2. When I was a child, it seemed like only “old ladies” had house plants. My mom and other young moms didn’t seem to have any. (It’s probably because we kids knocked them over and they got tired of cleaning up the mess!) When we went to my grandma’s house or visited other older women in the neighborhood, I would see African violets, sansevieria, pothos, Christmas cactuses and many others. I was intrigued but also a little worried. Some of the plants were a bit creepy looking. My maternal grandmother had lots of plants, and, as with most everything she did, she was very slap dash about how she managed them. She would put them in any container imaginable, from an actual flower pot to a cottage cheese container or an old paint bucket, and the jumbled display only added to my feelings of wariness about house plants. But, surprisingly, when I went off to college I thought that I just had to have a plant. I really don’t know why, except I guess my intrigue of plants outweighed my wariness. I settled on a sanseveria, or as my grandma called it, mother-in-law’s tongue. (Which was funny since she was a mother-in-law herself.) I think I chose a sanseveria because it looked the most simple. Over the years, I have tried out having other plants, and eventually decided I just like a few varieties that are fairly low maintenance and look good together. I have only sanseveria, pothos and Christmas cactuses. I like them because they have smooth matt leaves. Also, they just don’t seem too fussy. Granted, the cactuses rarely bloom, probably due to over watering or something, but the plants still look interesting even without blooms. I keep meaning to start herbs inside for use in the kitchen, but I never get around to doing it. I do grow some herbs outside and dry them. But I think I would enjoy some herbs inside, and maybe I will actually get them started some day!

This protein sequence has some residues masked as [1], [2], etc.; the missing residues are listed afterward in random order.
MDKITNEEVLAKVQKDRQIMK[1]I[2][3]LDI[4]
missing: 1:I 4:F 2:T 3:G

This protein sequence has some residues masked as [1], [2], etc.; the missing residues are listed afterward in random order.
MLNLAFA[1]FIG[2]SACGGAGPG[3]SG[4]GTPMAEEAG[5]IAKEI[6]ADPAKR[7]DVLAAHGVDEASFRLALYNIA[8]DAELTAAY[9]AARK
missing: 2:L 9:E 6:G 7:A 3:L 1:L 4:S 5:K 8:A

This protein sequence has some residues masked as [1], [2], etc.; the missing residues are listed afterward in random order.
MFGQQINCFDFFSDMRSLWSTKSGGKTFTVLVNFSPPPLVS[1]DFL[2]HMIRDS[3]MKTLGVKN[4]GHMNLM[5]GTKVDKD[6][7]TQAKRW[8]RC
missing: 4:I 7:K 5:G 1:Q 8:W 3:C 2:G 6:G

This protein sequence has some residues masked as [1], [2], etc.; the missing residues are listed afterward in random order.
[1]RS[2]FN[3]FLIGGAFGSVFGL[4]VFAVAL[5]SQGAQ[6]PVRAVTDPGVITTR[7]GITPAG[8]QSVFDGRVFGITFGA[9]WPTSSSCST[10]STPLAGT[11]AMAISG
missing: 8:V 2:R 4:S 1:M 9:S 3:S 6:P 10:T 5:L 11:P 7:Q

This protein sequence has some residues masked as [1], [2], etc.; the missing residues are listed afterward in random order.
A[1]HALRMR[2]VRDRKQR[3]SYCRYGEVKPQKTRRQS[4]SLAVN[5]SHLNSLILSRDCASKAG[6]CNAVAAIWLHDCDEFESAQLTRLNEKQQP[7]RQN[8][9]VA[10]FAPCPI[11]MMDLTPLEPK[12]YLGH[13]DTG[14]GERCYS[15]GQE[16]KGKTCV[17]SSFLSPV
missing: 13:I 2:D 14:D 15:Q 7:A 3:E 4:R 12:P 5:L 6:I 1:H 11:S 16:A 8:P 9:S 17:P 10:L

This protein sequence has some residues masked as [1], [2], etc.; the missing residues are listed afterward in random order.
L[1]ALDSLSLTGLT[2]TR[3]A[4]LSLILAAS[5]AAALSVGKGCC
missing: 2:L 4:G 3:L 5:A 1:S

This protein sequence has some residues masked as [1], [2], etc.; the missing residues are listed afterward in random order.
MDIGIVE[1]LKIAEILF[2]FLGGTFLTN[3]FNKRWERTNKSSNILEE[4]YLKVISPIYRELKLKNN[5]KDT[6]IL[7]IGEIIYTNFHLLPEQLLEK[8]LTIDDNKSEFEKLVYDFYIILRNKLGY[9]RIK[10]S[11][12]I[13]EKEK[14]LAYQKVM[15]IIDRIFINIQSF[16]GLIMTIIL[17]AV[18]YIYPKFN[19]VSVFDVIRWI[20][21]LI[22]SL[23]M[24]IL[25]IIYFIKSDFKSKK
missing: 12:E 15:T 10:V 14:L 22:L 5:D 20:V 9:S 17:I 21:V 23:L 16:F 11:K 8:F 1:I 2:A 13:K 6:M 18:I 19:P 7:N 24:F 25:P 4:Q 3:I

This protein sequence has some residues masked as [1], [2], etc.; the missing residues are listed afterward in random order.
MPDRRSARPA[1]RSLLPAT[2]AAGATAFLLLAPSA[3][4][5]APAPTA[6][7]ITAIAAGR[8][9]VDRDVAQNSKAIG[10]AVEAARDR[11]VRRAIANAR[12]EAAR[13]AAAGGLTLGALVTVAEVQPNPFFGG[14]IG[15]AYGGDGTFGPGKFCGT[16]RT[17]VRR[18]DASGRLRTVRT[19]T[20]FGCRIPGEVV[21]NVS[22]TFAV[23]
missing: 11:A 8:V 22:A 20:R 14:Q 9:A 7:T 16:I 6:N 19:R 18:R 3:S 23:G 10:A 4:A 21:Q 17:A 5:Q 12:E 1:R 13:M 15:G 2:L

3. We spend winters in the south, summers in the north. I have found houseplants are difficult to have when you’re not in one place. It’s really had to find someone to plant sit for months at a time. But, oh how I miss them. When my husband and I were first married we had a “wall” of plants in from of our big window. I bet we had more than 30 plants. when my husband got a job in NY we packed our car with all our plants. We only had room for our personal items. Thankfully my husbands new employer moved every thing else for us. What a fun memory to relive.